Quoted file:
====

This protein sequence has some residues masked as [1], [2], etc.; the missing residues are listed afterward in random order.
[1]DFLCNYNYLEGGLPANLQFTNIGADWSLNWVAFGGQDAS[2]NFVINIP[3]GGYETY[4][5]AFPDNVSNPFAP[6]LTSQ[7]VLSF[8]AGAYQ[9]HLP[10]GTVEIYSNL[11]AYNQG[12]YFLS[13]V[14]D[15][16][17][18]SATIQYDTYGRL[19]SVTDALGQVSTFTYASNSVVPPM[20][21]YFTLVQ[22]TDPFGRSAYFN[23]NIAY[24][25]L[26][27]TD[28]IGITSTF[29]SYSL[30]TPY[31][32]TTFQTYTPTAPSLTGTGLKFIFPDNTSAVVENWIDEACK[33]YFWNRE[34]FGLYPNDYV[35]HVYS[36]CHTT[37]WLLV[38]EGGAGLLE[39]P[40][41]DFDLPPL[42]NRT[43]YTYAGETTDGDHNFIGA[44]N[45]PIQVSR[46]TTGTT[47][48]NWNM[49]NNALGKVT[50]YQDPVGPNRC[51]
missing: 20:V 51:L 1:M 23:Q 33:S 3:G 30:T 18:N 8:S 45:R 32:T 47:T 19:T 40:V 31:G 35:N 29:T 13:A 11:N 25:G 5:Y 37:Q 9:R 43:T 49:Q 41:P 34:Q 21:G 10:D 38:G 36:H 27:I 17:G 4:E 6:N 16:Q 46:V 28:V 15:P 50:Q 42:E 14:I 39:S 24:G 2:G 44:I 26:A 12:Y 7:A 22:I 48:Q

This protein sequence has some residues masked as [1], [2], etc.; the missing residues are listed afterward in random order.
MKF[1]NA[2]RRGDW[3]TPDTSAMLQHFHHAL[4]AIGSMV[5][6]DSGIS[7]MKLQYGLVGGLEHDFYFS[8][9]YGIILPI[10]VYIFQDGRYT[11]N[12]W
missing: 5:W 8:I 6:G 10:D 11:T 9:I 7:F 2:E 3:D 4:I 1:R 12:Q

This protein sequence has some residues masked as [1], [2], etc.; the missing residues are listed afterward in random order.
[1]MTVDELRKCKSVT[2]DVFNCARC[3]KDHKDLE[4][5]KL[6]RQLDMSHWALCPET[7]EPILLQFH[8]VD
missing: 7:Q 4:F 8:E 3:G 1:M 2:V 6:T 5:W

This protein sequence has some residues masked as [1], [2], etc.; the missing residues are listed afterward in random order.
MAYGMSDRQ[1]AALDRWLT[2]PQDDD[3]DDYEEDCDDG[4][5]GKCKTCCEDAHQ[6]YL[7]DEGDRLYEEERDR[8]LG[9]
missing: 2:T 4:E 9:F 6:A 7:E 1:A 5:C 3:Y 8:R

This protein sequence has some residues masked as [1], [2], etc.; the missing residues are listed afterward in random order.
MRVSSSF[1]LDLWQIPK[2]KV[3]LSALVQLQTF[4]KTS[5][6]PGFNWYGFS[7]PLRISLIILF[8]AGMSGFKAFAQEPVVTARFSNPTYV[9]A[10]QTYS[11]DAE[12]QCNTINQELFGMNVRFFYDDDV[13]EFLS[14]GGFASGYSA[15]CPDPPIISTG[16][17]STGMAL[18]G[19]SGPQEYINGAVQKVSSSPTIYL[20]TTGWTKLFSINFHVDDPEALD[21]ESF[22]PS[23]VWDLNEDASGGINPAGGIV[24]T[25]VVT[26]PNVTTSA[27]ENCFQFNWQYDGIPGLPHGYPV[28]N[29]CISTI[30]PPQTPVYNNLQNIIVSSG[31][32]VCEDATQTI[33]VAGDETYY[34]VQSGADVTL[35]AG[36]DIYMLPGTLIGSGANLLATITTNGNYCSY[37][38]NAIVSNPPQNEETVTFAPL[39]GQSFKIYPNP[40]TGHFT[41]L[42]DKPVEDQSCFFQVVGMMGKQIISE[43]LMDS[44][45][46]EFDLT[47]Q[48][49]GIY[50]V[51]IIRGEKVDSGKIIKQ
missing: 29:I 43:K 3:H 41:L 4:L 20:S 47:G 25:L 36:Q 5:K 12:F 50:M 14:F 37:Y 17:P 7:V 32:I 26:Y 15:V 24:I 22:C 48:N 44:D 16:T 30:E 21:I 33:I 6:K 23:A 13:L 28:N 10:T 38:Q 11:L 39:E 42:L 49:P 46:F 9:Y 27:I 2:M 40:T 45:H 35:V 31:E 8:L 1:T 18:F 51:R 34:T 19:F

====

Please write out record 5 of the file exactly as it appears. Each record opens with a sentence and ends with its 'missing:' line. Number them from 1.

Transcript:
This protein sequence has some residues masked as [1], [2], etc.; the missing residues are listed afterward in random order.
MRVSSSF[1]LDLWQIPK[2]KV[3]LSALVQLQTF[4]KTS[5][6]PGFNWYGFS[7]PLRISLIILF[8]AGMSGFKAFAQEPVVTARFSNPTYV[9]A[10]QTYS[11]DAE[12]QCNTINQELFGMNVRFFYDDDV[13]EFLS[14]GGFASGYSA[15]CPDPPIISTG[16][17]STGMAL[18]G[19]SGPQEYINGAVQKVSSSPTIYL[20]TTGWTKLFSINFHVDDPEALD[21]ESF[22]PS[23]VWDLNEDASGGINPAGGIV[24]T[25]VVT[26]PNVTTSA[27]ENCFQFNWQYDGIPGLPHGYPV[28]N[29]CISTI[30]PPQTPVYNNLQNIIVSSG[31][32]VCEDATQTI[33]VAGDETYY[34]VQSGADVTL[35]AG[36]DIYMLPGTLIGSGANLLATITTNGNYCSY[37][38]NAIVSNPPQNEETVTFAPL[39]GQSFKIYPNP[40]TGHFT[41]L[42]DKPVEDQSCFFQVVGMMGKQIISE[43]LMDS[44][45][46]EFDLT[47]Q[48][49]GIY[50]V[51]IIRGEKVDSGKIIKQ
missing: 29:I 43:K 3:H 41:L 4:L 20:S 47:G 25:L 36:Q 5:K 12:F 50:M 14:F 37:Y 17:P 7:V 32:I 26:Y 15:V 24:I 22:C 48:N 44:D 16:T 30:E 21:I 33:I 6:K 23:A 13:L 28:N 10:T 38:Q 11:L 39:E 42:L 49:P 46:F 9:Y 27:I 2:M 40:T 45:H 35:V 31:E 8:L 1:T 18:F 51:R 34:T 19:F